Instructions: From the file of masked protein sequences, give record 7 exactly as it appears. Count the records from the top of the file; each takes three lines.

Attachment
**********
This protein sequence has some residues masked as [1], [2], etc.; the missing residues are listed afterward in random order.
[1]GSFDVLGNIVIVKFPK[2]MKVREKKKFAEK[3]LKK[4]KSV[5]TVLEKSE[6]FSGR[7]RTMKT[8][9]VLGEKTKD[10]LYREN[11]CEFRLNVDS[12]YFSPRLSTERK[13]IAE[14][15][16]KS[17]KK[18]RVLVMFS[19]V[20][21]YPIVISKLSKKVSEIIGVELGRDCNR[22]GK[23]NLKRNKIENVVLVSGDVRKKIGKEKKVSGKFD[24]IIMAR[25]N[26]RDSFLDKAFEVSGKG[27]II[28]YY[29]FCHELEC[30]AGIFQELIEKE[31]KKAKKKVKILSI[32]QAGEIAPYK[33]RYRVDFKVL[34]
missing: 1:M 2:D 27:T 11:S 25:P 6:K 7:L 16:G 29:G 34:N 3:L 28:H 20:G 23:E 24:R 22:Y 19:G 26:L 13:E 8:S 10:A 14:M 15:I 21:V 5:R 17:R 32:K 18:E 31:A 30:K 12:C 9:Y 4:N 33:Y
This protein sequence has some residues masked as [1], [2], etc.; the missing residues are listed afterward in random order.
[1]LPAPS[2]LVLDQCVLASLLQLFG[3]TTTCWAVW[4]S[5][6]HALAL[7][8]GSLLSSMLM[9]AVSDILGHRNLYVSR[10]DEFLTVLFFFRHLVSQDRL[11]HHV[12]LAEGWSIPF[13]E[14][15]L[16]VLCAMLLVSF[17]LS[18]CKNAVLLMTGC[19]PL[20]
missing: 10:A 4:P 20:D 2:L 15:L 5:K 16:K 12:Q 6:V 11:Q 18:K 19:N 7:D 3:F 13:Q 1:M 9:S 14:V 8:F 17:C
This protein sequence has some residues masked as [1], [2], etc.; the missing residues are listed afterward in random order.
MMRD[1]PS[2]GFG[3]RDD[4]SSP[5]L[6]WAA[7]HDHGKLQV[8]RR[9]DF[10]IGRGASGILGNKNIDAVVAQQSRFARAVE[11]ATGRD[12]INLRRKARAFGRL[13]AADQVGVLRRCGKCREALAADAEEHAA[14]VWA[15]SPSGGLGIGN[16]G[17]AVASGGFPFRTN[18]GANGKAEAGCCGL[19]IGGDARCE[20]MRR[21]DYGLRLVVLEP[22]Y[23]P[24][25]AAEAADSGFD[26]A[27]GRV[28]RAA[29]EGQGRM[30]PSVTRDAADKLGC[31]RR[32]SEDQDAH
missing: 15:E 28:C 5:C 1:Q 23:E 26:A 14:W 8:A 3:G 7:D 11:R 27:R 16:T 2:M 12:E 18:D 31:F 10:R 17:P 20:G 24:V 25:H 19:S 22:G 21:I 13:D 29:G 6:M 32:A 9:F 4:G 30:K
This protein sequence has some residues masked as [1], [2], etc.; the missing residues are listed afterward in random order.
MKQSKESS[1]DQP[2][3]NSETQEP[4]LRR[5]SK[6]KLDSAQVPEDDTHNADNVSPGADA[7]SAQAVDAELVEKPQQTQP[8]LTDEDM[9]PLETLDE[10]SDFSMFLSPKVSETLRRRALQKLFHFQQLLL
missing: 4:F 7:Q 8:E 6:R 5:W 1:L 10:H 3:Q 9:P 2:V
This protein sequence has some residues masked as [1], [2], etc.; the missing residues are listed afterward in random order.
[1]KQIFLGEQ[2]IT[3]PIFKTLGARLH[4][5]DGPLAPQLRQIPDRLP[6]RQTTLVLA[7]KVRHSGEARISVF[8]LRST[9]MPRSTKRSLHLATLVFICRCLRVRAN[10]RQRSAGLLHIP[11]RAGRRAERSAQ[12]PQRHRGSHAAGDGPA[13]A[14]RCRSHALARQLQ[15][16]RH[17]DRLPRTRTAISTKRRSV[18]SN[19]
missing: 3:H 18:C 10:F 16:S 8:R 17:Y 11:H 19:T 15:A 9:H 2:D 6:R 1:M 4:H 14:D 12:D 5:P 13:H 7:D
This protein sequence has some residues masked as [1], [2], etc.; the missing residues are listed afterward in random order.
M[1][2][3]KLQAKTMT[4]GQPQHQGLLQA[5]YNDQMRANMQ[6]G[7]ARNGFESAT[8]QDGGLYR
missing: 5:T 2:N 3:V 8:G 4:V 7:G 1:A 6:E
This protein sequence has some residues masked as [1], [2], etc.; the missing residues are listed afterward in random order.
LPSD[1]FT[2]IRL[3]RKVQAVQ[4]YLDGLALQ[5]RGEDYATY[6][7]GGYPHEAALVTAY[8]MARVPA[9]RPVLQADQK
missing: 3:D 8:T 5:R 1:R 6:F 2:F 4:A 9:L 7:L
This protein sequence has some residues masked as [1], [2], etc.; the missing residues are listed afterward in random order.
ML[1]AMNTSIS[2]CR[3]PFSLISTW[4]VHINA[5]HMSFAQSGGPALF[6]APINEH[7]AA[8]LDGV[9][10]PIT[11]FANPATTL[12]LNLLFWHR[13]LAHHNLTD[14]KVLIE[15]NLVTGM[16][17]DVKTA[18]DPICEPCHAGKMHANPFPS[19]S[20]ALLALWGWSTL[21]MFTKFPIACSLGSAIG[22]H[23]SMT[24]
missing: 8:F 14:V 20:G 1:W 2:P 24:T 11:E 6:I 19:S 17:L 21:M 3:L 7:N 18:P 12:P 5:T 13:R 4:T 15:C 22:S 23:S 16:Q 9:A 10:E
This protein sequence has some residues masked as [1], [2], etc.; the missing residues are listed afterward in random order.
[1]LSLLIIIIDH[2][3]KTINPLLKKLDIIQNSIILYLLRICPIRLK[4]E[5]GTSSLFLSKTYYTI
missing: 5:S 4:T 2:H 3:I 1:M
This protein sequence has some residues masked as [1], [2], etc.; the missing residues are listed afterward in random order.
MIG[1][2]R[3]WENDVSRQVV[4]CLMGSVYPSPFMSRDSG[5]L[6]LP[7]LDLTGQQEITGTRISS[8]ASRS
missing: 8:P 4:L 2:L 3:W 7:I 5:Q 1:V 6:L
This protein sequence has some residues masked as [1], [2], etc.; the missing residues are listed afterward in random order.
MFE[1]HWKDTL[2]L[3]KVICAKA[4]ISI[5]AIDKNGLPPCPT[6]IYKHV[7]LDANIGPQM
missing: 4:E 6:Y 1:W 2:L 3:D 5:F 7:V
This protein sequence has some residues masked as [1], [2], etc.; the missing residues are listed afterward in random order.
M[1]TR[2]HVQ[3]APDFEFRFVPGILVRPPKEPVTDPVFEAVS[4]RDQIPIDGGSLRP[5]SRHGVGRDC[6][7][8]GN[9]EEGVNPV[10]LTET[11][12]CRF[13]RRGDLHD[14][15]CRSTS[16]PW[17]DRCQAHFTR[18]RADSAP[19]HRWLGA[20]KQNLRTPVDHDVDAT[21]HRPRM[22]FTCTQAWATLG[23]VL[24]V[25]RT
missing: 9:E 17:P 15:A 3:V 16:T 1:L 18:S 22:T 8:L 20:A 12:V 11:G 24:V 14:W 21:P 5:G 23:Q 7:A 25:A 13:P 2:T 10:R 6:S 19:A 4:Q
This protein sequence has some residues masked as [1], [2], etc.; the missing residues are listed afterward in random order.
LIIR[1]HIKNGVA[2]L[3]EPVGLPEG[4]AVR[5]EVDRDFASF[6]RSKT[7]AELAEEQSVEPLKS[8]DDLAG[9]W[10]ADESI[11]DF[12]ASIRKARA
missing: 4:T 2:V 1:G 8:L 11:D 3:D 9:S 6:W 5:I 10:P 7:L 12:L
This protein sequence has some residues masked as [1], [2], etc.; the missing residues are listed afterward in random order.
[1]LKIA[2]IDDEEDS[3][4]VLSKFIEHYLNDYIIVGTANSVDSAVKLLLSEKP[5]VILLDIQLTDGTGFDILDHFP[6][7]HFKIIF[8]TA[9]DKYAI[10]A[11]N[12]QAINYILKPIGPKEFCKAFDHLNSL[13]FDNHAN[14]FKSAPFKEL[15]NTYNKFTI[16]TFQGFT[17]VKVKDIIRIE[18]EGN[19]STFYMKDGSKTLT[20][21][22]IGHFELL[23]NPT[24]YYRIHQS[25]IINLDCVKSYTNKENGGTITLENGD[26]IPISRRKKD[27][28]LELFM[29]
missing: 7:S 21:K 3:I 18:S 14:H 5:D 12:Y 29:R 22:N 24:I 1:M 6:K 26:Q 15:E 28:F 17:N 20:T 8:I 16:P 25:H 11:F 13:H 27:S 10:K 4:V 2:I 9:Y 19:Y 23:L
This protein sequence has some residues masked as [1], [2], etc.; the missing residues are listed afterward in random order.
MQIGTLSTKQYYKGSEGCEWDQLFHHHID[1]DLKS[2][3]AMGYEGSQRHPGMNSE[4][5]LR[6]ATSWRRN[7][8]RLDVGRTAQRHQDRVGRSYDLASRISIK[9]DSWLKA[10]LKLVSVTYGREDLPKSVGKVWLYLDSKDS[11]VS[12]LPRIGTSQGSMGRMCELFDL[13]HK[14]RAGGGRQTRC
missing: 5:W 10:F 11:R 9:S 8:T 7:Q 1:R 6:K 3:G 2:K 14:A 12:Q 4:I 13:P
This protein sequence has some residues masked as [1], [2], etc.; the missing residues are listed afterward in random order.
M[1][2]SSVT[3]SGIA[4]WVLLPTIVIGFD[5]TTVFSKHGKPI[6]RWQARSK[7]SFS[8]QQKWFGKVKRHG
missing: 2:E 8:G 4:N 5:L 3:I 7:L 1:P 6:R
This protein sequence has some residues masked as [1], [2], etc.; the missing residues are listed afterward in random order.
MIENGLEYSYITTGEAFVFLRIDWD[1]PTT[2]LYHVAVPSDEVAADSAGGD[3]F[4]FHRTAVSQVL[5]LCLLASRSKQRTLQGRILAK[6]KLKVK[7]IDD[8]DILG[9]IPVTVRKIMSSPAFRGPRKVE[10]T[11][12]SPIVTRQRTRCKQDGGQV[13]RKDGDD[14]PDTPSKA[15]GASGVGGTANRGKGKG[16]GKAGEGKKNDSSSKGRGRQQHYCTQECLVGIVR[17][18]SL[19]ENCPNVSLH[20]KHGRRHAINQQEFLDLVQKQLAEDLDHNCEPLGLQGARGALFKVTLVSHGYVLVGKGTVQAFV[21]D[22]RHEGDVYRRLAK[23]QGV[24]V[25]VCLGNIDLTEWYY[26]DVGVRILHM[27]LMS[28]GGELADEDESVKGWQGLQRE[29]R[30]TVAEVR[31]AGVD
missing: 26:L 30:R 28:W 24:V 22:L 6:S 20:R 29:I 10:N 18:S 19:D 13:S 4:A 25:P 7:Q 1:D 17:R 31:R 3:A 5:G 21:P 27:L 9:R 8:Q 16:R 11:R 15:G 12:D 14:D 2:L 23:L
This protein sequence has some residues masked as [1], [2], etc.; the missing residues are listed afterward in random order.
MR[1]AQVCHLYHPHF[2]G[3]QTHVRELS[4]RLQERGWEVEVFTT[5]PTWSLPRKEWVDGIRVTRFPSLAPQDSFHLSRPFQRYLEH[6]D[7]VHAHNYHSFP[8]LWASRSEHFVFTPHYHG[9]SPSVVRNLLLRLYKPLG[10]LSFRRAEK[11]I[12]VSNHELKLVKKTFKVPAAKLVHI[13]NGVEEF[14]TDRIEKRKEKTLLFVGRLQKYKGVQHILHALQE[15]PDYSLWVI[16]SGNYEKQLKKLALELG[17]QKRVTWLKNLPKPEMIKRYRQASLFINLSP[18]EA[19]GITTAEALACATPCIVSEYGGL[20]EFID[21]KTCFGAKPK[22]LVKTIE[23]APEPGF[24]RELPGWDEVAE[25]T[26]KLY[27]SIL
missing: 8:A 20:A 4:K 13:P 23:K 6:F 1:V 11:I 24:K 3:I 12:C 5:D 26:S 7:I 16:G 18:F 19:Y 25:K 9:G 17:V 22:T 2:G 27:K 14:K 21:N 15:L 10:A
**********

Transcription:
This protein sequence has some residues masked as [1], [2], etc.; the missing residues are listed afterward in random order.
LPSD[1]FT[2]IRL[3]RKVQAVQ[4]YLDGLALQ[5]RGEDYATY[6][7]GGYPHEAALVTAY[8]MARVPA[9]RPVLQADQK
missing: 3:D 8:T 5:R 1:R 6:F 2:F 4:A 9:L 7:L